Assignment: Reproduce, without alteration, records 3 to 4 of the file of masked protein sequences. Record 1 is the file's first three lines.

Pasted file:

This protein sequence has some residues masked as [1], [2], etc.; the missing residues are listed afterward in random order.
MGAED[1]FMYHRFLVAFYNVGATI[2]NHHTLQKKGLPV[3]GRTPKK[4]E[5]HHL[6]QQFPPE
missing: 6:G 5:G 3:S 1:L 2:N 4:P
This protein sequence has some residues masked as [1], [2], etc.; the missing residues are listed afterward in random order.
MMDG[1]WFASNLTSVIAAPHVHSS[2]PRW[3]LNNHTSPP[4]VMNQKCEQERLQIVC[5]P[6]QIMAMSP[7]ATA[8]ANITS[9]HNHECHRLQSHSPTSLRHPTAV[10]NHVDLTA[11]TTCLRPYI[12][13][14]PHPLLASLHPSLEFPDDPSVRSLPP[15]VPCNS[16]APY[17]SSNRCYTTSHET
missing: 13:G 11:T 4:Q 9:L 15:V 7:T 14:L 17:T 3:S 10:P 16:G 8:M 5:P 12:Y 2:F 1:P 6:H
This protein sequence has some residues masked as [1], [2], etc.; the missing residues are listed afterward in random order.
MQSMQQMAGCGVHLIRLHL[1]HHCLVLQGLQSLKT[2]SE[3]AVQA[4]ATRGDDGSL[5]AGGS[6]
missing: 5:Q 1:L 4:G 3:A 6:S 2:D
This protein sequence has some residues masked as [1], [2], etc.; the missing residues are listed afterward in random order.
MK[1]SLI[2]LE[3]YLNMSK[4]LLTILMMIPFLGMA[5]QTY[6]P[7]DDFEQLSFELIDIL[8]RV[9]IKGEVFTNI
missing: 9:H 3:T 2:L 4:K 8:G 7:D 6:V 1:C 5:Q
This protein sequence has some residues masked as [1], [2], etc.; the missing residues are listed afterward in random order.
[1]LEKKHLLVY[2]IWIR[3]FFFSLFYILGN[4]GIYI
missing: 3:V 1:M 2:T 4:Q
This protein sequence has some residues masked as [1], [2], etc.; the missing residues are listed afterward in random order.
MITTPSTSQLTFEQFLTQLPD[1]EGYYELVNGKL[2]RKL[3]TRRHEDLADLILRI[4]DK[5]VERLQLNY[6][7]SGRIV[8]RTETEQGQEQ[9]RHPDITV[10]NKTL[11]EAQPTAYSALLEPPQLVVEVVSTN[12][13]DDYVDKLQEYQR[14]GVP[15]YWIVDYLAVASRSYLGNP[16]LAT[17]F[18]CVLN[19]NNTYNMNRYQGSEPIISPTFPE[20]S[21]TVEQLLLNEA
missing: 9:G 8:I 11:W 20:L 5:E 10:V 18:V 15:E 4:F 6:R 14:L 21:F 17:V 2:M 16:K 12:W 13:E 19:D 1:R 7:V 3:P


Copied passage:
This protein sequence has some residues masked as [1], [2], etc.; the missing residues are listed afterward in random order.
MQSMQQMAGCGVHLIRLHL[1]HHCLVLQGLQSLKT[2]SE[3]AVQA[4]ATRGDDGSL[5]AGGS[6]
missing: 5:Q 1:L 4:G 3:A 6:S 2:D
This protein sequence has some residues masked as [1], [2], etc.; the missing residues are listed afterward in random order.
MK[1]SLI[2]LE[3]YLNMSK[4]LLTILMMIPFLGMA[5]QTY[6]P[7]DDFEQLSFELIDIL[8]RV[9]IKGEVFTNI
missing: 9:H 3:T 2:L 4:K 8:G 7:D 6:V 1:C 5:Q